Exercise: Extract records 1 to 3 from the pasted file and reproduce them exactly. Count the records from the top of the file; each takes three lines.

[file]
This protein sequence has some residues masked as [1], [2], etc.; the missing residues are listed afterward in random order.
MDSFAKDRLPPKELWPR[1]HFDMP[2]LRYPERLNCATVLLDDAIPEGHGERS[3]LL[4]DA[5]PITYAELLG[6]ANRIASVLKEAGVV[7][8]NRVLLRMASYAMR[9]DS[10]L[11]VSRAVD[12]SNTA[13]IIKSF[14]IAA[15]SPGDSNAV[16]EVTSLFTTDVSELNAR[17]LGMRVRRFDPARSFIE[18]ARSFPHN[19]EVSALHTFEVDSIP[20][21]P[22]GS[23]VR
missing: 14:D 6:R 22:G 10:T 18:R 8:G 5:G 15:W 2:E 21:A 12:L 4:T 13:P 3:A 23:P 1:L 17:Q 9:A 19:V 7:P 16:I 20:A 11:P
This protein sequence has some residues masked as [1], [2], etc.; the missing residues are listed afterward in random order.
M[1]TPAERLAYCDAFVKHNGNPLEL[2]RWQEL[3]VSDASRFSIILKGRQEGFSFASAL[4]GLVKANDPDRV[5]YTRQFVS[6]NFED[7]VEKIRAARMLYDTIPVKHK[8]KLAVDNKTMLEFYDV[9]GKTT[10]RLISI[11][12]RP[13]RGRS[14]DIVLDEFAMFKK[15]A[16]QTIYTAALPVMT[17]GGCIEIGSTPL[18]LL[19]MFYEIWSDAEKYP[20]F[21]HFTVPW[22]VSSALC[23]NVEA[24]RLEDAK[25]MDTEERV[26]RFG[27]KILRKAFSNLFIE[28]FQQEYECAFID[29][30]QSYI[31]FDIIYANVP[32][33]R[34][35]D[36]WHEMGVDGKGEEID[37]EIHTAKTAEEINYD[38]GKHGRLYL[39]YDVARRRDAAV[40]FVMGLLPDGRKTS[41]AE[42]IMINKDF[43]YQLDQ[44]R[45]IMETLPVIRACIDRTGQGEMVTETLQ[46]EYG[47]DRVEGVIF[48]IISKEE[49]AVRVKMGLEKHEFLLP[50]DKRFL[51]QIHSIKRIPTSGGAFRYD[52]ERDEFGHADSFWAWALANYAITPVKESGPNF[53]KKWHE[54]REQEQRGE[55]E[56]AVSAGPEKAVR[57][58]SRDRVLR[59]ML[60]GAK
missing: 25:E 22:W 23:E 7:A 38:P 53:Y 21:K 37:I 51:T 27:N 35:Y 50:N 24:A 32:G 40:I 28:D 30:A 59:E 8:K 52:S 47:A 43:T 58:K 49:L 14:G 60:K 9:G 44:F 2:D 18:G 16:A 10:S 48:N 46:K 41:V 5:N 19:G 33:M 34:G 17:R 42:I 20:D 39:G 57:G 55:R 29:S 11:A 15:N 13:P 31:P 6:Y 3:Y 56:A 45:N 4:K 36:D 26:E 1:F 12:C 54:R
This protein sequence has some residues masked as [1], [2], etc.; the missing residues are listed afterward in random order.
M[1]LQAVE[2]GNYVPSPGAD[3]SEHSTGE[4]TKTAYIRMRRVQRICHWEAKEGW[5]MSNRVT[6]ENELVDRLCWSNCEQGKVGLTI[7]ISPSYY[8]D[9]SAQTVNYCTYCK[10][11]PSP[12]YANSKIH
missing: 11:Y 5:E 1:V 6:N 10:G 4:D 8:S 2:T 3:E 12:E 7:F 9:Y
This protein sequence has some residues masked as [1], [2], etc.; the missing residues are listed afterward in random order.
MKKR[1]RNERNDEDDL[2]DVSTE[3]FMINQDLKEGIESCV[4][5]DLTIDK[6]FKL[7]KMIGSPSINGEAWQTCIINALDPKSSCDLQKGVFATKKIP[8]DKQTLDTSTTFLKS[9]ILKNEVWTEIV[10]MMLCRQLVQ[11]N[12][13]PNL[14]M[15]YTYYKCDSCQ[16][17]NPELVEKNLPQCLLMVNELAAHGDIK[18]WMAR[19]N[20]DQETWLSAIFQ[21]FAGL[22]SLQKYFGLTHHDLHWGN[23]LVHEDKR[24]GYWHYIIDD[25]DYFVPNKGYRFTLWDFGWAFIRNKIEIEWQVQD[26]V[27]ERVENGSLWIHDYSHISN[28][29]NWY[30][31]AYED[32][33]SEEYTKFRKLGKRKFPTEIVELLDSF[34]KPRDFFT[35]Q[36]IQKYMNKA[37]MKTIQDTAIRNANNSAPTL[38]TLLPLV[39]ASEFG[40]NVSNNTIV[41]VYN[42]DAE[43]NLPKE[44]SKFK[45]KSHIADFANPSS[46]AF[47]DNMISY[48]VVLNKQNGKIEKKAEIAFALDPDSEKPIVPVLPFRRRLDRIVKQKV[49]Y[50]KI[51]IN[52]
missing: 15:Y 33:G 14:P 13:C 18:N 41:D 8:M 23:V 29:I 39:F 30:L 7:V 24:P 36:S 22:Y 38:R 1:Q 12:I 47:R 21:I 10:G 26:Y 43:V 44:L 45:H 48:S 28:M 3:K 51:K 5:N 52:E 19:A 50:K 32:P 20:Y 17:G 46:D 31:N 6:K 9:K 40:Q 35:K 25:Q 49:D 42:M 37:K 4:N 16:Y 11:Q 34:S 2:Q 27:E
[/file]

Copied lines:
This protein sequence has some residues masked as [1], [2], etc.; the missing residues are listed afterward in random order.
MDSFAKDRLPPKELWPR[1]HFDMP[2]LRYPERLNCATVLLDDAIPEGHGERS[3]LL[4]DA[5]PITYAELLG[6]ANRIASVLKEAGVV[7][8]NRVLLRMASYAMR[9]DS[10]L[11]VSRAVD[12]SNTA[13]IIKSF[14]IAA[15]SPGDSNAV[16]EVTSLFTTDVSELNAR[17]LGMRVRRFDPARSFIE[18]ARSFPHN[19]EVSALHTFEVDSIP[20][21]P[22]GS[23]VR
missing: 14:D 6:R 22:G 10:T 18:R 8:G 5:G 15:W 2:E 21:A 12:L 4:T 13:P 3:A 23:P 1:L 17:Q 9:A 19:V 7:P 16:I 20:A 11:P
This protein sequence has some residues masked as [1], [2], etc.; the missing residues are listed afterward in random order.
M[1]TPAERLAYCDAFVKHNGNPLEL[2]RWQEL[3]VSDASRFSIILKGRQEGFSFASAL[4]GLVKANDPDRV[5]YTRQFVS[6]NFED[7]VEKIRAARMLYDTIPVKHK[8]KLAVDNKTMLEFYDV[9]GKTT[10]RLISI[11][12]RP[13]RGRS[14]DIVLDEFAMFKK[15]A[16]QTIYTAALPVMT[17]GGCIEIGSTPL[18]LL[19]MFYEIWSDAEKYP[20]F[21]HFTVPW[22]VSSALC[23]NVEA[24]RLEDAK[25]MDTEERV[26]RFG[27]KILRKAFSNLFIE[28]FQQEYECAFID[29][30]QSYI[31]FDIIYANVP[32][33]R[34][35]D[36]WHEMGVDGKGEEID[37]EIHTAKTAEEINYD[38]GKHGRLYL[39]YDVARRRDAAV[40]FVMGLLPDGRKTS[41]AE[42]IMINKDF[43]YQLDQ[44]R[45]IMETLPVIRACIDRTGQGEMVTETLQ[46]EYG[47]DRVEGVIF[48]IISKEE[49]AVRVKMGLEKHEFLLP[50]DKRFL[51]QIHSIKRIPTSGGAFRYD[52]ERDEFGHADSFWAWALANYAITPVKESGPNF[53]KKWHE[54]REQEQRGE[55]E[56]AVSAGPEKAVR[57][58]SRDRVLR[59]ML[60]GAK
missing: 25:E 22:W 23:E 7:A 38:P 53:Y 21:K 37:I 51:T 27:N 35:Y 50:N 24:A 32:G 40:I 28:D 30:A 59:E 8:K 52:S 47:A 43:T 58:K 49:L 14:G 60:K 9:G 44:F 2:D 18:G 16:A 10:S 48:N 46:K 41:V 5:N 19:G 33:M 34:G 17:R 42:I 20:D 39:G 57:G 55:R 29:S 11:A 15:N 13:P 31:P 6:Y 3:Y 56:A 45:N 4:K 36:D 26:E 1:F 12:C 54:R
This protein sequence has some residues masked as [1], [2], etc.; the missing residues are listed afterward in random order.
M[1]LQAVE[2]GNYVPSPGAD[3]SEHSTGE[4]TKTAYIRMRRVQRICHWEAKEGW[5]MSNRVT[6]ENELVDRLCWSNCEQGKVGLTI[7]ISPSYY[8]D[9]SAQTVNYCTYCK[10][11]PSP[12]YANSKIH
missing: 11:Y 5:E 1:V 6:N 10:G 4:D 8:S 2:T 3:E 12:E 7:F 9:Y